Shares of World Wrestling Entertainment (NYSE:WWE) were slammed recently. The company dropped from a share price of $20 all the way down to around $11--roughly a 45% drop. CEO Vince McMahon lost $350 million in stock value.
The large and sudden drop was due to unfavorable news. Part of the downfall came with the news of the new television deal to keep the company's flagship programs, Raw and Smackdown, on NBCUniversal. The new deal was for $150 million, which is about one-half to one-third of what analysts expected.
The other part of WWE's downfall came as the company posted results for its new streaming service. Since its debut in February, the service has reached a total of 700,000 subscriptions. This number was much lower than expected, and further drove the stock price down.
Sizing up the competition
Despite the bad news, WWE lacks direct competition. It is far and away the most recognizable, if not the only, company that provides "sports entertainment." However, since WWE is considered to be in the entertainment industry, it has sizable competition in Disney (NYSE:DIS)and Time Warner (NYSE:TWX). Disney is a diversified company that has made some excellent deals as of late. The movies that Disney produces have been nothing but amazing at the box office.
The animated movie Frozen just passed $1 billion in gross earnings and dethroned Toy Story 3, which made it the all-time highest-grossing animated film. In addition, Disney seems like it can do no wrong with the Marvel franchise as each movie seems to increase in quality and popularity. With its newest movie, Guardians of the Galaxy, ready for release, it can only expect this trend to continue.
The other key for investors looking at the sports entertainment space is that Disney owns ESPN. The sports brand is said to be worth nearly $50 billion--that's roughly a third of Disney's market cap. The network also offers something for everyone, broadcasting nearly ever sport imaginable. Just as WWE is launching its own streaming service, Disney is dabbling in the a la carte market, and is said to be exploring the notion of offering Major League Soccer games online and outside of its current pay-TV service.
The competition and dividend
Per the most recent earnings report, WWE has an EPS of -$0.11 per share. This was very disappointing, as the company has had a history of generating impressive earnings. Disney, on the other hand, had sizable EPS of $3.90 last quarter, and Time Warner had the highest of the three at $4.34.
All three of these stocks offer dividends. Time Warner has the highest payout at $1.27, with a dividend yield of 1.8%. Disney is very close behind with a dividend rate of $0.86, and a yield of 1.03%. On the heels of the news, WWE's dividend yield jumped to the highest of the three at 4.30% with a payout of $0.48 per share. The sector average dividend yield is 2.4%.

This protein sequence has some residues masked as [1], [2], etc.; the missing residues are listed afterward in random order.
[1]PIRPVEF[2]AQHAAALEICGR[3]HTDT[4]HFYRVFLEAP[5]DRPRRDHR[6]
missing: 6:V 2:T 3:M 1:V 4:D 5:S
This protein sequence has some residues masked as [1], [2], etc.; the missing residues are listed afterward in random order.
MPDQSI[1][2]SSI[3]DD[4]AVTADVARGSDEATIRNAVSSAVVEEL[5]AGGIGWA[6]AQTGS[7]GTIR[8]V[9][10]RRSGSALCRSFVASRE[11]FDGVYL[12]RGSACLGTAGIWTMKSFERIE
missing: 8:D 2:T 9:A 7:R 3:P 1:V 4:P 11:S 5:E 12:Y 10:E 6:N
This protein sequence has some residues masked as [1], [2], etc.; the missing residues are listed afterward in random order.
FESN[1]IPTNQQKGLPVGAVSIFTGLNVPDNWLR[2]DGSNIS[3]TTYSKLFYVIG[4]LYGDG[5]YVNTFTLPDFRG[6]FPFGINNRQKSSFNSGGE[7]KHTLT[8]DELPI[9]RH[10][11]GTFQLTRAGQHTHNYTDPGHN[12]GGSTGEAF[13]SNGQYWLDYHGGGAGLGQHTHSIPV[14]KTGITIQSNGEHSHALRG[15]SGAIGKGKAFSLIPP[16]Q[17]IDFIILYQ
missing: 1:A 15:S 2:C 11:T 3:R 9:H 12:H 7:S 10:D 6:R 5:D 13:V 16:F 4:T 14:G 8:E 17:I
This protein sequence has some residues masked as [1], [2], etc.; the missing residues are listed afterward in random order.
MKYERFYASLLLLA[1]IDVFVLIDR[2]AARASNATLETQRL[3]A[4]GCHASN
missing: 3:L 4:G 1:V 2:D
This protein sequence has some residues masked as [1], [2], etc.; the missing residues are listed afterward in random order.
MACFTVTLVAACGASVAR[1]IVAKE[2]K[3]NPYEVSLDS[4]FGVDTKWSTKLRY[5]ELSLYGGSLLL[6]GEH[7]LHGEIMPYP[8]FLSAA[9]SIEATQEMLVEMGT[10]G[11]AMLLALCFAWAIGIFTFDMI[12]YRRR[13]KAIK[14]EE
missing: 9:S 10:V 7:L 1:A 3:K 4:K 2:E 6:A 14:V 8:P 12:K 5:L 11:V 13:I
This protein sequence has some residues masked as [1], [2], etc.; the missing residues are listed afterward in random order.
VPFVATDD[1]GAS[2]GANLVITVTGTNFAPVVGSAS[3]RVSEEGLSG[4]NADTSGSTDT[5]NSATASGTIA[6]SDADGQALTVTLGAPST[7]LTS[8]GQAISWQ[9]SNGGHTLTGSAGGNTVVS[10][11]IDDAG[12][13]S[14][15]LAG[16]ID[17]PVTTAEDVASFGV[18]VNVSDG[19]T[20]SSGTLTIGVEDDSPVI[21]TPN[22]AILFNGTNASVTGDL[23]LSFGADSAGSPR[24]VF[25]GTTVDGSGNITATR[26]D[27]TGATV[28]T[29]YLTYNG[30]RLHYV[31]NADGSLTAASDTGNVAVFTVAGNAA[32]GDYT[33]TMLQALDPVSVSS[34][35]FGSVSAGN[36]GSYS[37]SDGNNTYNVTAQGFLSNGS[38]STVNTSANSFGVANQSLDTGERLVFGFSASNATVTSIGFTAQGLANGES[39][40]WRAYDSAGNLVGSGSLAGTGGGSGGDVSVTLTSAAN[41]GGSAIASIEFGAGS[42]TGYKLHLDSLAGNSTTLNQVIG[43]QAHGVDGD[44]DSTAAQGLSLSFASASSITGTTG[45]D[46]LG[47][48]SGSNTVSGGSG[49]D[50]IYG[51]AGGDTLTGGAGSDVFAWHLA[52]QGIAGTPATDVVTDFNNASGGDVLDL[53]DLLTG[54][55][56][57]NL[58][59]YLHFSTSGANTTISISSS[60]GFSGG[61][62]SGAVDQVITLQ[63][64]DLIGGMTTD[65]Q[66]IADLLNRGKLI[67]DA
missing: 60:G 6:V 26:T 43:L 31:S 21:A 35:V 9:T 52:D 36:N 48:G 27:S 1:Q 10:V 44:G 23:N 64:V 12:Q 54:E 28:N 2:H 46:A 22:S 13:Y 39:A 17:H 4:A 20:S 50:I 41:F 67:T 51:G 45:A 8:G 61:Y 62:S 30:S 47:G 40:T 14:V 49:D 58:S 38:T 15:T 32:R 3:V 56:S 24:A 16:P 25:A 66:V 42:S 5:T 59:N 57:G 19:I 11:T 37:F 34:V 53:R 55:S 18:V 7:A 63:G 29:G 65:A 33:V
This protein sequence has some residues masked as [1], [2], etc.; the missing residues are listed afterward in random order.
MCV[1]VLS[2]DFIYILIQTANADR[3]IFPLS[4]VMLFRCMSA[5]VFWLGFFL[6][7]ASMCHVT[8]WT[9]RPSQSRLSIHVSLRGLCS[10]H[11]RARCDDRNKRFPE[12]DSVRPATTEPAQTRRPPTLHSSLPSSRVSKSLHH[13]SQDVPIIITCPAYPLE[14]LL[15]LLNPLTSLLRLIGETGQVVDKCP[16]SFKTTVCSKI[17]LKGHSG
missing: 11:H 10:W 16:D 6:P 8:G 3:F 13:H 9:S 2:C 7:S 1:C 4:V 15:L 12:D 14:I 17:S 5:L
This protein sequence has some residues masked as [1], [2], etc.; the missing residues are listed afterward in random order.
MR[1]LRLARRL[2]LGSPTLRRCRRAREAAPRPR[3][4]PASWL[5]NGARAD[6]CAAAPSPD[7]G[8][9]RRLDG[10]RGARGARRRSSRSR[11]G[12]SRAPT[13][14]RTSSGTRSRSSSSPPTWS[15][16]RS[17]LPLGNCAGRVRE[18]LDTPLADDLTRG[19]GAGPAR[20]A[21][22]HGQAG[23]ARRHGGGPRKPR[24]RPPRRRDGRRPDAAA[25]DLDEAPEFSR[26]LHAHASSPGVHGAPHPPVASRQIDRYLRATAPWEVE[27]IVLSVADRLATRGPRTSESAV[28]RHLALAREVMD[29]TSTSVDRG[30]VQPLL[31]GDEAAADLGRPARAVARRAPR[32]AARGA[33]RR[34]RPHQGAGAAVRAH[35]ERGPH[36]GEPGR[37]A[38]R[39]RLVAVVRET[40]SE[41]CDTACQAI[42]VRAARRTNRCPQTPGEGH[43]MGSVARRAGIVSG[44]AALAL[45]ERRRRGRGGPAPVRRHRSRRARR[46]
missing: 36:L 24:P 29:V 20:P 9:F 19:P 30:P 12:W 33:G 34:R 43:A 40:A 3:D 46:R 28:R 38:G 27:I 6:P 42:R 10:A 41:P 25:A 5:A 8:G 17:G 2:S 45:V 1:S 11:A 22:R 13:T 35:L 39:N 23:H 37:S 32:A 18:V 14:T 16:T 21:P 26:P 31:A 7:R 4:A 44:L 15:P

It should be noted, however, that a higher yield may not always be sustainable for a company with negative EPS. If WWE is not able to turn some of the losses around, it may cut its dividend. However, based on next year's earnings estimates, the dividend payout ratio is only 62%. Given that the company has over $57 million in net cash, it appears to be in a fairly solid financial position.
By the numbers
Given that WWE has a reported loss, the company's price to earnings ratio is incalculable. However, based on next year's earnings estimates, WWE trades at a P/E ratio of 15.5. Meanwhile, the company's historical average P/E ratio is around 20. WWE also trades at a P/S ratio of only 1.7, while its five-year average is around 2.
Disney's current P/E ratio of 21.37 seems right in line with the industry ratio of 20.88. More interestingly, there may be a play available with Time Warner. Considering the company's P/E ratio of 16.08, it seems as if there is room for the price to grow as it might be slightly undervalued compared to the industry. If Time Warner's P/E ratio rose to the industry level, keeping earnings the same, the stock would have a price in the mid $90's. This would equate to nearly a 35% increase.
The bottom line
Some investors look for bad news within a company to drive the stock price down. Once that happens, they will buy and hold, waiting for the price to rebound for hefty profits. This is like trying to catch a falling knife. However, it is also a strategy known as value investing that many of the investing greats employ. For investors who are looking for a company with a proven track record, both Disney and Time Warner are worth closer looks. However, investors who are looking for a deep value investment should have a look at WWE.
Your cable company is scared, but you can get rich
You know cable's going away. But do you know how to profit? There's $2.2 trillion out there to be had. Currently, cable grabs a big piece of it. That won't last. And when cable falters, three companies are poised to benefit. Click here for their names. Hint: They're not Netflix, Google, and Apple.
Marshall Hargrave owns shares of WWE. The Motley Fool recommends Walt Disney. The Motley Fool owns shares of Walt Disney. Try any of our Foolish newsletter services free for 30 days. We Fools may not all hold the same opinions, but we all believe that considering a diverse range of insights makes us better investors. The Motley Fool has a disclosure policy.